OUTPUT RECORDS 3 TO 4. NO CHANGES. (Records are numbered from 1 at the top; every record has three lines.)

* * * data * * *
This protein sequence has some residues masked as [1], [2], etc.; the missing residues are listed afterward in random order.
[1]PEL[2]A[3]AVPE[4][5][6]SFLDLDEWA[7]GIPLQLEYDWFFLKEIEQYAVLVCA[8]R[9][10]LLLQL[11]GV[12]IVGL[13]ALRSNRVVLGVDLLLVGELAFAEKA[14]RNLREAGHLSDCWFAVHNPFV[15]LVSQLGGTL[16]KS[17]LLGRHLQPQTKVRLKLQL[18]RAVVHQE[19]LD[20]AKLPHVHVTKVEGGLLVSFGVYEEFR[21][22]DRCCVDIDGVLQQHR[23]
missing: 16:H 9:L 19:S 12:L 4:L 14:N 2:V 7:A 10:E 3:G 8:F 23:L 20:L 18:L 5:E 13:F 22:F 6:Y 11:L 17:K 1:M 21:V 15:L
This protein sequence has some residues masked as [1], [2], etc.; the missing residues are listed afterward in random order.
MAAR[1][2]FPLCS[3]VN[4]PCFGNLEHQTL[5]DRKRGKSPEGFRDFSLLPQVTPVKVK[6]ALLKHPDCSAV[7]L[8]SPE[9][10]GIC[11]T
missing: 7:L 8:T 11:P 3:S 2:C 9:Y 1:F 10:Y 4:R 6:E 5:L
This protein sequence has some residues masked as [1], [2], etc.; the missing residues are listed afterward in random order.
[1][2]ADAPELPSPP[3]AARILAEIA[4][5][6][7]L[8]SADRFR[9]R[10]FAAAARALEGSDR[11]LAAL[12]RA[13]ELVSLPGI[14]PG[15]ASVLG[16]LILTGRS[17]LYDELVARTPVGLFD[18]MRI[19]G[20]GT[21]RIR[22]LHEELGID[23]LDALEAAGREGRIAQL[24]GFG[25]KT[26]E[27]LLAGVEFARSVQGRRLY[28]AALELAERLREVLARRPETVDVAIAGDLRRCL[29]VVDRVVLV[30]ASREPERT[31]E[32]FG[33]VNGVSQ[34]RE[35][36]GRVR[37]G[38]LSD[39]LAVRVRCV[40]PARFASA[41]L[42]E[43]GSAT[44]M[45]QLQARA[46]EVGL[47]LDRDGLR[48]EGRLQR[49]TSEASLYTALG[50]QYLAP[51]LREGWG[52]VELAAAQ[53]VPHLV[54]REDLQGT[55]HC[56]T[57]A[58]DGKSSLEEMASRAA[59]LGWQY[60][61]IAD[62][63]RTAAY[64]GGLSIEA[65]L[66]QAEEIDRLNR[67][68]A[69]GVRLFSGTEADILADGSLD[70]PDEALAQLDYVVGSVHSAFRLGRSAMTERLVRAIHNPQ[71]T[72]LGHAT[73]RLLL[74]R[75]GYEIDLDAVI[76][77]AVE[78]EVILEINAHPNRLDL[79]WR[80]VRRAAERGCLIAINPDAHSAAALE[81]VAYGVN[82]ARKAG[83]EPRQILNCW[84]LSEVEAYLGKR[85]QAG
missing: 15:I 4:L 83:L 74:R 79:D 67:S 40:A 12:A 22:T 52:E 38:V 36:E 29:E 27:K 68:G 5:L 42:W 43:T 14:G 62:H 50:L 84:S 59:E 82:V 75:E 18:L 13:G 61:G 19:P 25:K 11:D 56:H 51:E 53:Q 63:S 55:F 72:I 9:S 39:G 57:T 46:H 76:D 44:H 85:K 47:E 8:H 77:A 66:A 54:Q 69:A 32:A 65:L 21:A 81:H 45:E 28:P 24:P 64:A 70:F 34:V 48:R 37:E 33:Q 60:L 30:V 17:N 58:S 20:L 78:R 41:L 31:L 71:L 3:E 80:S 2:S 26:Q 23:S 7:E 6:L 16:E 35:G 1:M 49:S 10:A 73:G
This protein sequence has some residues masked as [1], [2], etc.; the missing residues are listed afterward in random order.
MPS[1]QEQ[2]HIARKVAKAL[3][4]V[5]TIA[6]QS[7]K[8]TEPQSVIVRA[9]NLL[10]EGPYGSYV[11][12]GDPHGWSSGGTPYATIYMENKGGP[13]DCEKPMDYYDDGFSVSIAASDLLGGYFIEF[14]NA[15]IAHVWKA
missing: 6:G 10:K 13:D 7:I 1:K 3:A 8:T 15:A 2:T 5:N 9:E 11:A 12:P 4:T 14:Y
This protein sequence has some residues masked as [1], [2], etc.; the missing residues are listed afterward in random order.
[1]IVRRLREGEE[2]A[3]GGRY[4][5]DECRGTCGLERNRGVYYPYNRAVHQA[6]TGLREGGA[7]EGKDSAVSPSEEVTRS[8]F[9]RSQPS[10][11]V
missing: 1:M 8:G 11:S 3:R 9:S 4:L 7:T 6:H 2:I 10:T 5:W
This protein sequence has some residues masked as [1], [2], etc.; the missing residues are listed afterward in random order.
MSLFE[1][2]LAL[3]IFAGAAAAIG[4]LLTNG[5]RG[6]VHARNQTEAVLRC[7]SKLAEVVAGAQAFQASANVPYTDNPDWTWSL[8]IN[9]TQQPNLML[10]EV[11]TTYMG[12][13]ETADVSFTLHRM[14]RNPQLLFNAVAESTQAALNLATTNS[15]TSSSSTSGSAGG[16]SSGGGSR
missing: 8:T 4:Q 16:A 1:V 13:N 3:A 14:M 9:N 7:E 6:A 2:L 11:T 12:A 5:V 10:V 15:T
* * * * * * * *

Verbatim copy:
This protein sequence has some residues masked as [1], [2], etc.; the missing residues are listed afterward in random order.
[1][2]ADAPELPSPP[3]AARILAEIA[4][5][6][7]L[8]SADRFR[9]R[10]FAAAARALEGSDR[11]LAAL[12]RA[13]ELVSLPGI[14]PG[15]ASVLG[16]LILTGRS[17]LYDELVARTPVGLFD[18]MRI[19]G[20]GT[21]RIR[22]LHEELGID[23]LDALEAAGREGRIAQL[24]GFG[25]KT[26]E[27]LLAGVEFARSVQGRRLY[28]AALELAERLREVLARRPETVDVAIAGDLRRCL[29]VVDRVVLV[30]ASREPERT[31]E[32]FG[33]VNGVSQ[34]RE[35][36]GRVR[37]G[38]LSD[39]LAVRVRCV[40]PARFASA[41]L[42]E[43]GSAT[44]M[45]QLQARA[46]EVGL[47]LDRDGLR[48]EGRLQR[49]TSEASLYTALG[50]QYLAP[51]LREGWG[52]VELAAAQ[53]VPHLV[54]REDLQGT[55]HC[56]T[57]A[58]DGKSSLEEMASRAA[59]LGWQY[60][61]IAD[62][63]RTAAY[64]GGLSIEA[65]L[66]QAEEIDRLNR[67][68]A[69]GVRLFSGTEADILADGSLD[70]PDEALAQLDYVVGSVHSAFRLGRSAMTERLVRAIHNPQ[71]T[72]LGHAT[73]RLLL[74]R[75]GYEIDLDAVI[76][77]AVE[78]EVILEINAHPNRLDL[79]WR[80]VRRAAERGCLIAINPDAHSAAALE[81]VAYGVN[82]ARKAG[83]EPRQILNCW[84]LSEVEAYLGKR[85]QAG
missing: 15:I 4:L 83:L 74:R 79:D 67:S 40:A 12:A 22:T 52:E 38:V 36:E 29:E 27:K 68:G 5:L 42:W 43:T 14:G 62:H 50:L 84:S 59:E 82:V 75:E 18:L 13:G 61:G 19:P 25:K 11:D 56:H 51:E 53:Q 63:S 55:F 72:I 9:S 39:G 57:T 46:H 76:D 44:H 85:K 47:E 8:H 77:A 66:A 54:Q 69:A 32:A 65:L 21:A 81:H 45:E 28:P 24:P 64:A 70:F 34:V 48:R 37:E 33:Q 60:L 30:V 17:N 58:S 20:L 78:R 41:L 31:L 71:L 3:E 80:S 2:S 26:Q 23:S 7:E 6:L 16:E 35:G 1:M 49:S 10:A 73:G
This protein sequence has some residues masked as [1], [2], etc.; the missing residues are listed afterward in random order.
MPS[1]QEQ[2]HIARKVAKAL[3][4]V[5]TIA[6]QS[7]K[8]TEPQSVIVRA[9]NLL[10]EGPYGSYV[11][12]GDPHGWSSGGTPYATIYMENKGGP[13]DCEKPMDYYDDGFSVSIAASDLLGGYFIEF[14]NA[15]IAHVWKA
missing: 6:G 10:K 13:D 7:I 1:K 3:A 8:T 15:A 2:T 5:N 9:E 11:A 12:P 4:T 14:Y